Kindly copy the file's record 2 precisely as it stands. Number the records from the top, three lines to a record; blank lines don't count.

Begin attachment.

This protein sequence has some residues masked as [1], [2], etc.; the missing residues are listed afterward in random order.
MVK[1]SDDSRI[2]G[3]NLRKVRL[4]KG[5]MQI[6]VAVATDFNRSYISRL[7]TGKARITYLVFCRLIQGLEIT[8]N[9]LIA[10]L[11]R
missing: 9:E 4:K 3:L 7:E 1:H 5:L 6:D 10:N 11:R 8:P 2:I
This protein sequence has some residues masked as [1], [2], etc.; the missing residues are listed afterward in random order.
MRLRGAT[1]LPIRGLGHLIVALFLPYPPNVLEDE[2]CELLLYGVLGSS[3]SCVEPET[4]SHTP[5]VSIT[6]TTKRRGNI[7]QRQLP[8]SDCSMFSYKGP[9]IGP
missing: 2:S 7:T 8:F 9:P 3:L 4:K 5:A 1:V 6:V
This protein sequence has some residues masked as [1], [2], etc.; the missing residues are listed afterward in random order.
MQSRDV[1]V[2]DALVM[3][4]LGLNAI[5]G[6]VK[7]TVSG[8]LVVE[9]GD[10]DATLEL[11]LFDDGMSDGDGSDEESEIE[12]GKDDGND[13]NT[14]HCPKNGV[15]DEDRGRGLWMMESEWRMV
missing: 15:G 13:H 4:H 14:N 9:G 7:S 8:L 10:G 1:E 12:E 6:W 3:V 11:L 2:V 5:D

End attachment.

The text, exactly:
This protein sequence has some residues masked as [1], [2], etc.; the missing residues are listed afterward in random order.
MRLRGAT[1]LPIRGLGHLIVALFLPYPPNVLEDE[2]CELLLYGVLGSS[3]SCVEPET[4]SHTP[5]VSIT[6]TTKRRGNI[7]QRQLP[8]SDCSMFSYKGP[9]IGP
missing: 2:S 7:T 8:F 9:P 3:L 4:K 5:A 1:V 6:V